The U.S. State Department on Tuesday night issued a scathing rebuke of a United Nations Human Rights Council report on the May 2021 Gaza conflict that blamed Israel’s “perpetual occupation” of Palestinian areas for the flare-up.

The State Department reiterated its opposition to the “open-ended and vaguely defined nature” of the UNHRC’s Commission of Inquiry and said it “represents a one-sided, biased approach that does nothing to advance the prospects for peace” between Israelis and Palestinians.

“Israel is the only country subject to a standing agenda item at the HRC and has received disproportionate focus at the HRC compared to human rights situations elsewhere in the world,” the State Department added.

“While no country is above scrutiny, the existence of this [Commission of Inquiry] in its current form is a continuation of a longstanding pattern of unfairly singling out Israel. We re-engaged with and later re-joined the HRC in part to be in a better position to address its flaws, including this one, and we will continue to seek reforms,” it continued.

The commission, headed by former U.N. human rights chief Navi Pillay, is the first to have an “ongoing” mandate from the U.N. rights body. Critics allege that permanent scrutiny testifies to an anti-Israel bias in the 47-member-state council and other U.N. bodies.

The United States quit the UNHRC in 2018 under former President Donald Trump over what it described as its “chronic bias” against Israel, and only fully rejoined this year.

Unusually, as stated, the three-member Commission of Inquiry has an open-ended mandate, which one diplomat said was already a sensitive issue. “People don’t like the idea of perpetuity,” he said.

The commision’s members are from India, South Africa and Australia.

Israel slammed the report as well, rejecting it as heavily biased in favor of the Palestinians and said it is “part and parcel of the witch hunt carried out by the Human Rights Council against Israel.”

The Foreign Ministry accused commission members of ignoring Palestinian violence, incitement and anti-Semitism.

“The commission members, who claim to be objective, were only appointed to their roles because of their public and well-known anti-Israel stances, in direct opposition to the rules set out by the United Nations,” it said in a statement.

The 18-page report is almost entirely focused on alleged Israeli transgressions and only devotes a few paragraphs to the thousands of rockets and terrorist attacks carried out by Hamas and other Palestinian terrorist groups over the years.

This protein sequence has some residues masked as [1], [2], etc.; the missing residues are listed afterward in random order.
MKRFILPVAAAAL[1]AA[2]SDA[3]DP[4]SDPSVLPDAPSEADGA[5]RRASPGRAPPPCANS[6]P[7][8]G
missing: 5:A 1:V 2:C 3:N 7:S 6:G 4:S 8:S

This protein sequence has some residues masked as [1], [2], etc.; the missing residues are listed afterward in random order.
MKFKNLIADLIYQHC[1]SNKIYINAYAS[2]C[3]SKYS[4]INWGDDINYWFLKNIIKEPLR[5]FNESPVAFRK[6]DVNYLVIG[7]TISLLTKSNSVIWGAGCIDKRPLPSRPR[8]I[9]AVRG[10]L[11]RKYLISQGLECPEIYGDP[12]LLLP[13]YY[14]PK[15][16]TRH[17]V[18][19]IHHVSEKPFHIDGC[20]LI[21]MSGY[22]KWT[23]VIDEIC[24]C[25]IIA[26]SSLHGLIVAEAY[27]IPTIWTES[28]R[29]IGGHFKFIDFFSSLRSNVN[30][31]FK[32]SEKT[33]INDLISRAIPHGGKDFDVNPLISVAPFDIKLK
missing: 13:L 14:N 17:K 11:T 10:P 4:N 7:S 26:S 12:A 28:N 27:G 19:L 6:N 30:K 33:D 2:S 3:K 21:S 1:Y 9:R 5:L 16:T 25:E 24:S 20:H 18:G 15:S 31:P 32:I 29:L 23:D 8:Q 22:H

It largely recaps efforts by U.N. investigators over the years to grapple with the causes of Mideast violence, and the authors acknowledged it was in part a “review” of previous U.N. findings.

“What has become a situation of perpetual occupation was cited by Palestinian and Israeli stakeholders to the commission as the one common issue” that amounts to the “underlying root cause” of recurrent tensions, instability, and protracted conflict, the authors wrote. They said that “impunity” for perpetrators of violence was feeding resentment among Palestinians in the West Bank, Gaza and eastern Jerusalem.

The report’s authors cited “credible” evidence that “convincingly indicates that Israel has no intention of ending the occupation.”

The report also voiced criticism of Palestinian leaders, saying the Palestinian Authority frequently refers to the “occupation” as a justification for its own human-rights violations.

While prompted by the 11-day conflict against Hamas and Palestinian Islamic Jihad in the Gaza Strip, during which 4,000-plus rockets were fired towards Israeli population centers, in which 250 Gazans (nearly half of whom were combatants) and 13 people in Israel died, the inquiry mandate includes alleged human-rights abuses before and after that date, and seeks to investigate the “root causes” of the tensions.

This article first appeared in Israel Hayom.

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